We usually think of violence as something that is abrupt and explosive – a bomb going off, a bullet finding its mark. The photos on exhibit here tend to reinforce this view. But there is another kind of violence that is increasing worldwide – the violence of climate change. Because it is incremental, it’s mostly invisible or at least not perceived as violence. But we need to reassess this view. Climate change is both violent and largely caused by human activity. It’s as violent as war. People’s homes and livelihoods are destroyed, their countries devastated, their lives taken. According to the United Nations there have been more than 4 million climate-related deaths since the 1970s.
As starling as that number is, the relationship between war and the environment is more than the high casualty rates they share. Environmental disasters cause wars and wars cause environmental disasters. Let me explain.
War destroys the environment – wrecking agriculture and infrastructure, killing and displacing millions of people, leaving a landscape of lethal chemicals, heavy metals, and radioactivity in its wake.
If we step back from the news items about war and environment that we see daily, we may be able to perceive a pattern here – a macabre cycle of cause and effect. Our national dependence on fossil fuels makes us intervene in countries that are rich in fossil fuels, which means we need a huge military, which is so dependent on fossil fuels that we have to intervene in other countries to keep it supplied.
Even when not engaged in war, the military causes environmental damage. The burning of fossil fuels – coal, oil, natural gas – causes climate change and the U.S. military is the biggest single user of fossil fuels in the world.
And environmental disasters set the stage for war. Climate change is causing droughts, wildfires, floods, famines, and storms like we’ve never seen before. Rising sea levels threaten island dwellers around the world. Huge numbers of people are forced to leave their homes. The International Red Cross says there are now more environmental refugees than political refugees. In 2009 – the last year for which we have statistics – 36 million people were driven from their homes by environmental destruction. You don’t have to be a sociologist to understand that this many environmental refugees exacerbates the conditions that lead to war.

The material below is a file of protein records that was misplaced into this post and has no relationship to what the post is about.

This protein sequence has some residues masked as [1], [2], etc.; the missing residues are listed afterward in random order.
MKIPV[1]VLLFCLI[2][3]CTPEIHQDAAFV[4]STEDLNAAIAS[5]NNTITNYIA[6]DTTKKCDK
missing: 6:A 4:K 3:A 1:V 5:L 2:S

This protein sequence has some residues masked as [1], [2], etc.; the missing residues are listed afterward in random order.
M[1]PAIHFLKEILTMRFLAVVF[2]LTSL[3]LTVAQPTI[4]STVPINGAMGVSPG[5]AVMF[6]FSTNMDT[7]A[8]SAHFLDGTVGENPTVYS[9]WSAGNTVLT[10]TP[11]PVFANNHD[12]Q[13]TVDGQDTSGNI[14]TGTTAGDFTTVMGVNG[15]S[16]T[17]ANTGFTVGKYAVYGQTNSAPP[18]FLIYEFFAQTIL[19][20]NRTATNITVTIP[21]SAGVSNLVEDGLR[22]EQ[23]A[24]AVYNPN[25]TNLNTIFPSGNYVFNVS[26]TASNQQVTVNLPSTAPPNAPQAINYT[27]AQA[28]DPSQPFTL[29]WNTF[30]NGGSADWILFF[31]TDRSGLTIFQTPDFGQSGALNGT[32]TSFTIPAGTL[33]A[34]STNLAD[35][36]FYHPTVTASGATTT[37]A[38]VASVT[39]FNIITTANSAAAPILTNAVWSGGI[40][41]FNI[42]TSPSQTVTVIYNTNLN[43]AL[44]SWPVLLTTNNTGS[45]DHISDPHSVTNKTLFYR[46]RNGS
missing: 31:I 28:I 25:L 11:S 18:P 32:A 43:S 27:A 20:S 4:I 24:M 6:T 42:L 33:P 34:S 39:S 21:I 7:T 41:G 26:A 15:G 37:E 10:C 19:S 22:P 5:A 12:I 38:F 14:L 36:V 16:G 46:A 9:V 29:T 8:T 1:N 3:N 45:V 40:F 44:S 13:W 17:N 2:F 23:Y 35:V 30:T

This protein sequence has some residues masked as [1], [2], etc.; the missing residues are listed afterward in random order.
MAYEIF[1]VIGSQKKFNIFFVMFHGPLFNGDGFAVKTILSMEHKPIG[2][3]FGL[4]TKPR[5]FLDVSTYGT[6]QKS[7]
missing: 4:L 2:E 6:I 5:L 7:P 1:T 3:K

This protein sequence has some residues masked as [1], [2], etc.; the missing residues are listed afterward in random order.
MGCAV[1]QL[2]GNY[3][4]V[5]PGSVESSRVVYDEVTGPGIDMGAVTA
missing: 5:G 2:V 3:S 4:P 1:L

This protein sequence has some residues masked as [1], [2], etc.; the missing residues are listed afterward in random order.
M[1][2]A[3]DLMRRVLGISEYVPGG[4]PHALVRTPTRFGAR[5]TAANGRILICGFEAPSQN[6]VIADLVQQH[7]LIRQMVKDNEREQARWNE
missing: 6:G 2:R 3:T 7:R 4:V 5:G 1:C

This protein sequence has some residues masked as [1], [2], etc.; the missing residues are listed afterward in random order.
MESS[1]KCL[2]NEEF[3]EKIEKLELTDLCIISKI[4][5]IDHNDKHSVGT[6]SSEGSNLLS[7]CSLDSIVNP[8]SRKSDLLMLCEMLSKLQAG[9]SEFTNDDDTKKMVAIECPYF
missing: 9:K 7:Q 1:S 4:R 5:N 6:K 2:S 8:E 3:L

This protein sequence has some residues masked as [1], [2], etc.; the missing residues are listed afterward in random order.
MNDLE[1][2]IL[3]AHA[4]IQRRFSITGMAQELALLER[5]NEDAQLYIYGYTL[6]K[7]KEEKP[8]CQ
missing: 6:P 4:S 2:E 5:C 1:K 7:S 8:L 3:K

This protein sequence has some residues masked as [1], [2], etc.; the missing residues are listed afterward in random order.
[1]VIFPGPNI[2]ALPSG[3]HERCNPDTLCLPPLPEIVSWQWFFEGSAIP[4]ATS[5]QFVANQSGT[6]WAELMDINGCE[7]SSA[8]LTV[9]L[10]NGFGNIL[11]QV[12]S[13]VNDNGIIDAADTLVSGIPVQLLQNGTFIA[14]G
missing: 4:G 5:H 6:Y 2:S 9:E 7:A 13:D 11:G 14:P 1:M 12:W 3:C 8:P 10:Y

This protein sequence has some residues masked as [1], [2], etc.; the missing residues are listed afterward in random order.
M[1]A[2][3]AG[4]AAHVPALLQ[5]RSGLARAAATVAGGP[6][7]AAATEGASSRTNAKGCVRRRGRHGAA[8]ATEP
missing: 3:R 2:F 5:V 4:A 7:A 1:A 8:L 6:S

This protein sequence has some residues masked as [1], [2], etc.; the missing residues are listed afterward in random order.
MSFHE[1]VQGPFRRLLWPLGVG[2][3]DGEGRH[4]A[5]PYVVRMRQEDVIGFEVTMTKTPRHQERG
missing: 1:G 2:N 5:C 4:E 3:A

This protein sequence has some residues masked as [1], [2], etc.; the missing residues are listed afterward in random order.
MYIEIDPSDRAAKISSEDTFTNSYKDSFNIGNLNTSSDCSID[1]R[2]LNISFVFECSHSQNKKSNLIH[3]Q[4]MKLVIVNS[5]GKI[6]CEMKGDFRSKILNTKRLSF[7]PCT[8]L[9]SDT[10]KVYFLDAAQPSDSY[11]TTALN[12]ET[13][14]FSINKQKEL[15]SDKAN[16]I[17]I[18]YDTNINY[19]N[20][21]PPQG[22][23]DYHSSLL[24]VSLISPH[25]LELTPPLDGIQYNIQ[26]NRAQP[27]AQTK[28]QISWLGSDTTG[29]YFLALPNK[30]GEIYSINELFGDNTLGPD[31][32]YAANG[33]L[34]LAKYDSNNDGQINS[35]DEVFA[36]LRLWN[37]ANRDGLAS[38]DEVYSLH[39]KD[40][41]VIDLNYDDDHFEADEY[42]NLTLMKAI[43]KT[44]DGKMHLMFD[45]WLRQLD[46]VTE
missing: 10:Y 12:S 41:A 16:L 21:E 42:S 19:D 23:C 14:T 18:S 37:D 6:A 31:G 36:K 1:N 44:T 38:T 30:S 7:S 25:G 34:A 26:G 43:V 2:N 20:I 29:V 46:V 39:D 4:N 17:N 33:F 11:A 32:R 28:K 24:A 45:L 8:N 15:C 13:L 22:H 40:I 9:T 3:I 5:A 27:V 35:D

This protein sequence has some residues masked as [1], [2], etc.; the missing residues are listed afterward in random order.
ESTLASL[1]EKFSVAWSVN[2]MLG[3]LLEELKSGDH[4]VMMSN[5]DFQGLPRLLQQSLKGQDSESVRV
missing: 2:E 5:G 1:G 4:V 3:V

Increasingly wars are being fought for access to – and control of – resources like oil, gas, water, and arable land.
Today we’ve heard about:
- The war abroad – in Asia, the Mideast, and elsewhere
- The war at home – attacks on communities of color, cutbacks in schools, hospitals, and infrastructure that Noam Chomsky calls, “pure savagery.”
- And now, the war on the planet. Climate change is threatening the continued existence of human beings on this planet.
In Brooklyn For Peace we say that you cannot stop any of these three wars unless you stop all of them. And we can only stop them if large numbers of people demand it and work for it. People like you.
The Brooklyn Museum is featuring an exhibition called WAR/PHOTOGRAPHY: Images of Armed Conflict and Its Aftermath. The Museum asked Brooklyn For Peace, a presence in the community for 30 years, to organize what they called a “Perspectives Talk.” Gary Goff, who is active in BFP’s Climate Action working committee delivered this speech.
Photo: From the BP/Deepwater Horizon explosion and oil spill in Gulf of Mexico (via thesocietypages.org).